# How to return TimeSpan without formatting?

```var timeSpan = new TimeSpan(10,130,10);
```

after the execution of above line, normally the value of timeSpan is formatted as 12:10:10

Is there any chance can I get value as 10:130:10 (i.e., without formatting)? I need it for a critical situation.

I don't believe there is a way you get 10:130:10 after you define your TimeSpan constructor. And there is no reason to keep them becuase 10 hours + 130 minutes + 10 seconds is equal to 12:10:10 as we all know. It is a time interval, not keeps time components separately.

The specified hours, minutes, and seconds are converted to ticks, and that value initializes this instance.

Let's look at how this contructor defined;

```public TimeSpan(int hours, int minutes, int seconds)
{
_ticks = TimeToTicks(hours, minutes, seconds);
}
```

And this is how TimeToTicks methods implemented;

```internal static long TimeToTicks(int hour, int minute, int second)
{
long totalSeconds = (long)hour * 3600 + (long)minute * 60 + (long)second;
if (totalSeconds > MaxSeconds || totalSeconds < MinSeconds)
throw new ArgumentOutOfRangeException(null, Environment.GetResourceString("Overflow_TimeSpanTooLong"));
}
```

As you can see, this method doesn't keep constructor parameters (hours, minute or second). It just calculate totalseconds from hours * 3600 + minute * 60 + second value.

TimeSpan doesn't work like that. It represents an elapsed duration of time, not individual time components. See Soner's excellent answer for further details.

If you are looking to keep "10 hours, 130 minutes, 10 seconds" as separate information, then you should consider the ISO-8601 duration format. As a string, that value would look like "PT10H130M10S".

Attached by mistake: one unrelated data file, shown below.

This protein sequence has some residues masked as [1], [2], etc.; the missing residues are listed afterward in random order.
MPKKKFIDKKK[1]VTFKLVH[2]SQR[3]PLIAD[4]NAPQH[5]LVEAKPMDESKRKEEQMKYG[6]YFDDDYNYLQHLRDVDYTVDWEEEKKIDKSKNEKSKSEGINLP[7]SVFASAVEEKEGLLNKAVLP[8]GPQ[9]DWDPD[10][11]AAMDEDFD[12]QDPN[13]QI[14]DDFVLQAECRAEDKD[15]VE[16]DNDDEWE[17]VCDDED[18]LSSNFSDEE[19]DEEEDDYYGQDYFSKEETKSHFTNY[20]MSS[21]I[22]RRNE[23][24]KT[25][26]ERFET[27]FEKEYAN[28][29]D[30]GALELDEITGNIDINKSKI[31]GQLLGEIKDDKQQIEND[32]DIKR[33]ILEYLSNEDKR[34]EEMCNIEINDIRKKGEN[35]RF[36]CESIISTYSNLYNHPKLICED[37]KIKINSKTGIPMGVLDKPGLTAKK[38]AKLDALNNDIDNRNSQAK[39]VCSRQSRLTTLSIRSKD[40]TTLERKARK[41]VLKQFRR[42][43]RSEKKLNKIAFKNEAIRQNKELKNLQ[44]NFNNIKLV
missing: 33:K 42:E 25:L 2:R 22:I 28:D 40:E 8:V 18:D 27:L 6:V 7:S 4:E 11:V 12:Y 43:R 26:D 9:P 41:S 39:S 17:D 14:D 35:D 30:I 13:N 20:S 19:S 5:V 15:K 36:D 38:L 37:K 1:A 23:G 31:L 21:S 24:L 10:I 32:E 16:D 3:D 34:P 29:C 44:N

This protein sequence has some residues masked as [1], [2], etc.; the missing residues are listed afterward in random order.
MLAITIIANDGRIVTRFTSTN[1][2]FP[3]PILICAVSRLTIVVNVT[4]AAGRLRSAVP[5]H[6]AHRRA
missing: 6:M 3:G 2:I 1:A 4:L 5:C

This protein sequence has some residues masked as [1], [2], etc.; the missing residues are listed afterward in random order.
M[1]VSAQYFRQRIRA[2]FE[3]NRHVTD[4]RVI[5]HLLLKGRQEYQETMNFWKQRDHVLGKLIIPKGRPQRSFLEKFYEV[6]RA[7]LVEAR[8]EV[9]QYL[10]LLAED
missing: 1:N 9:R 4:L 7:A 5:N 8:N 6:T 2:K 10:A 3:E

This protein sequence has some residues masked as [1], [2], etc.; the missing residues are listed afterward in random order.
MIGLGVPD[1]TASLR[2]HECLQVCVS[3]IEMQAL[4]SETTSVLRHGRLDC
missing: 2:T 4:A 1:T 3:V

In .NET, you can use the Period type from the Noda Time library to work with these sort of values.

To create a single part period, you can take advantage of simple factory methods like Period.FromMonths(3). But to create a multi-part period, you will need to do one of the following approaches:

• You can use a PeriodBuilder to build a period from individual variables:

```PeriodBuilder builder = new PeriodBuilder();
builder.Hours = 10;
builder.Minutes = 130;
builder.Seconds = 10;

Period period = builder.Build();
string s = period.ToString();

Debug.WriteLine(s); // "PT10H130M10S"
```
• You can parse a period from an ISO-8601 duration string, using a PeriodPattern. In particular, the RoundtripPattern shown below will retain the parts exactly as they were originally supplied:

```string s = "PT10H130M10S";
PeriodPattern pattern = PeriodPattern.RoundtripPattern;
ParseResult<Period> result = pattern.Parse(s);
if (result.Success)
{
Period p = result.Value;

Debug.WriteLine(p.Hours);   // 10
Debug.WriteLine(p.Minutes); // 130
Debug.WriteLine(p.Seconds); // 10
}
```